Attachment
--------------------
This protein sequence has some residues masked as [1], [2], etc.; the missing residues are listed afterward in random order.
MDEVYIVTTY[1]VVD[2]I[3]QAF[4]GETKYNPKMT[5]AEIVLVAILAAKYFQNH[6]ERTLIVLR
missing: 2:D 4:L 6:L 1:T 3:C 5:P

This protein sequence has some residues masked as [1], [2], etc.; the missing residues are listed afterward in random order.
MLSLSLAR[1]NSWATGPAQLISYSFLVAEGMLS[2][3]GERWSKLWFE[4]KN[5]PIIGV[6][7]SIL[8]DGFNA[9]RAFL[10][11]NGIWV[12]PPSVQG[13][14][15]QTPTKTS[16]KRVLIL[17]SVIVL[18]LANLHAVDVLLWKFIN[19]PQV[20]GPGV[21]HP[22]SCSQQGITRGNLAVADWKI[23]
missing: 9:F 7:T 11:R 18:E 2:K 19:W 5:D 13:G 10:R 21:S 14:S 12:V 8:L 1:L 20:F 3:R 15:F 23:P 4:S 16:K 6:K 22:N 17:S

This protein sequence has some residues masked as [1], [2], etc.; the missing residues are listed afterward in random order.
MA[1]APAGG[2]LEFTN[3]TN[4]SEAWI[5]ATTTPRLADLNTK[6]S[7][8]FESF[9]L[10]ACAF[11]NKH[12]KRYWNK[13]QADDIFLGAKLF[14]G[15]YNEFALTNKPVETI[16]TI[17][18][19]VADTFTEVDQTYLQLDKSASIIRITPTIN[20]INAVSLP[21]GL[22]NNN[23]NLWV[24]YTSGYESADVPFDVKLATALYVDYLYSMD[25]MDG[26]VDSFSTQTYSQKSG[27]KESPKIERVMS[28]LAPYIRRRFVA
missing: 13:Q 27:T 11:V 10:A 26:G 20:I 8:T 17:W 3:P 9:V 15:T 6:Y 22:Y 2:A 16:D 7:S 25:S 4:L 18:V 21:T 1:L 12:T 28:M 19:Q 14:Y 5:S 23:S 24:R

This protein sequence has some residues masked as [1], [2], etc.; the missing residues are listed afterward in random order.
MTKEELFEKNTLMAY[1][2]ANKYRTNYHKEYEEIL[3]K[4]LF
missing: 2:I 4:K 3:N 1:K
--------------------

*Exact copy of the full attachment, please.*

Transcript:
This protein sequence has some residues masked as [1], [2], etc.; the missing residues are listed afterward in random order.
MDEVYIVTTY[1]VVD[2]I[3]QAF[4]GETKYNPKMT[5]AEIVLVAILAAKYFQNH[6]ERTLIVLR
missing: 2:D 4:L 6:L 1:T 3:C 5:P

This protein sequence has some residues masked as [1], [2], etc.; the missing residues are listed afterward in random order.
MLSLSLAR[1]NSWATGPAQLISYSFLVAEGMLS[2][3]GERWSKLWFE[4]KN[5]PIIGV[6][7]SIL[8]DGFNA[9]RAFL[10][11]NGIWV[12]PPSVQG[13][14][15]QTPTKTS[16]KRVLIL[17]SVIVL[18]LANLHAVDVLLWKFIN[19]PQV[20]GPGV[21]HP[22]SCSQQGITRGNLAVADWKI[23]
missing: 9:F 7:T 11:R 18:E 2:K 19:W 5:D 13:G 10:R 21:S 14:S 12:V 8:L 1:L 20:F 3:R 15:F 23:P 4:S 16:K 6:K 22:N 17:S

This protein sequence has some residues masked as [1], [2], etc.; the missing residues are listed afterward in random order.
MA[1]APAGG[2]LEFTN[3]TN[4]SEAWI[5]ATTTPRLADLNTK[6]S[7][8]FESF[9]L[10]ACAF[11]NKH[12]KRYWNK[13]QADDIFLGAKLF[14]G[15]YNEFALTNKPVETI[16]TI[17][18][19]VADTFTEVDQTYLQLDKSASIIRITPTIN[20]INAVSLP[21]GL[22]NNN[23]NLWV[24]YTSGYESADVPFDVKLATALYVDYLYSMD[25]MDG[26]VDSFSTQTYSQKSG[27]KESPKIERVMS[28]LAPYIRRRFVA
missing: 13:Q 27:T 11:V 10:A 26:G 20:I 8:T 17:W 3:P 9:V 15:T 6:Y 22:Y 2:A 16:D 7:S 25:S 4:L 18:V 21:T 1:L 12:T 28:M 19:Q 14:Y 5:S 23:S 24:R

This protein sequence has some residues masked as [1], [2], etc.; the missing residues are listed afterward in random order.
MTKEELFEKNTLMAY[1][2]ANKYRTNYHKEYEEIL[3]K[4]LF
missing: 2:I 4:K 3:N 1:K